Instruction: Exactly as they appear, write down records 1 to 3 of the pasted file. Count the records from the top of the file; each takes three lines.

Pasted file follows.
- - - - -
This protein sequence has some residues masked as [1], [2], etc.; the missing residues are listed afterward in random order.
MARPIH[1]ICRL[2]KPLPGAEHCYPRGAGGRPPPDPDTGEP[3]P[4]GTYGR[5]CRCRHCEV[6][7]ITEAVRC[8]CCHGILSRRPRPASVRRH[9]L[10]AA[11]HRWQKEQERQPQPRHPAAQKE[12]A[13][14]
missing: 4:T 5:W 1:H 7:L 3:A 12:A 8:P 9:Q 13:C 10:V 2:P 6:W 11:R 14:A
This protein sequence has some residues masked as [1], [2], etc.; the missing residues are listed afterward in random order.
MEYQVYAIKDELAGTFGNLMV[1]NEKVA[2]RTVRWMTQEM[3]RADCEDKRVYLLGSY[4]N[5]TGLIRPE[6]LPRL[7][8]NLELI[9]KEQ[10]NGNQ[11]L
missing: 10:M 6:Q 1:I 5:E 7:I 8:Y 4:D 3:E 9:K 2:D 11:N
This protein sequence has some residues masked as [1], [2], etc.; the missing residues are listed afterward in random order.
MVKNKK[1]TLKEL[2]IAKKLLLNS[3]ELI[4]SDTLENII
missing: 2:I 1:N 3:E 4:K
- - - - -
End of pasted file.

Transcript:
This protein sequence has some residues masked as [1], [2], etc.; the missing residues are listed afterward in random order.
MARPIH[1]ICRL[2]KPLPGAEHCYPRGAGGRPPPDPDTGEP[3]P[4]GTYGR[5]CRCRHCEV[6][7]ITEAVRC[8]CCHGILSRRPRPASVRRH[9]L[10]AA[11]HRWQKEQERQPQPRHPAAQKE[12]A[13][14]
missing: 4:T 5:W 1:H 7:L 3:A 12:A 8:P 9:Q 13:C 10:V 2:P 6:W 11:R 14:A
This protein sequence has some residues masked as [1], [2], etc.; the missing residues are listed afterward in random order.
MEYQVYAIKDELAGTFGNLMV[1]NEKVA[2]RTVRWMTQEM[3]RADCEDKRVYLLGSY[4]N[5]TGLIRPE[6]LPRL[7][8]NLELI[9]KEQ[10]NGNQ[11]L
missing: 10:M 6:Q 1:I 5:E 7:I 8:Y 4:D 3:E 9:K 2:D 11:N
This protein sequence has some residues masked as [1], [2], etc.; the missing residues are listed afterward in random order.
MVKNKK[1]TLKEL[2]IAKKLLLNS[3]ELI[4]SDTLENII
missing: 2:I 1:N 3:E 4:K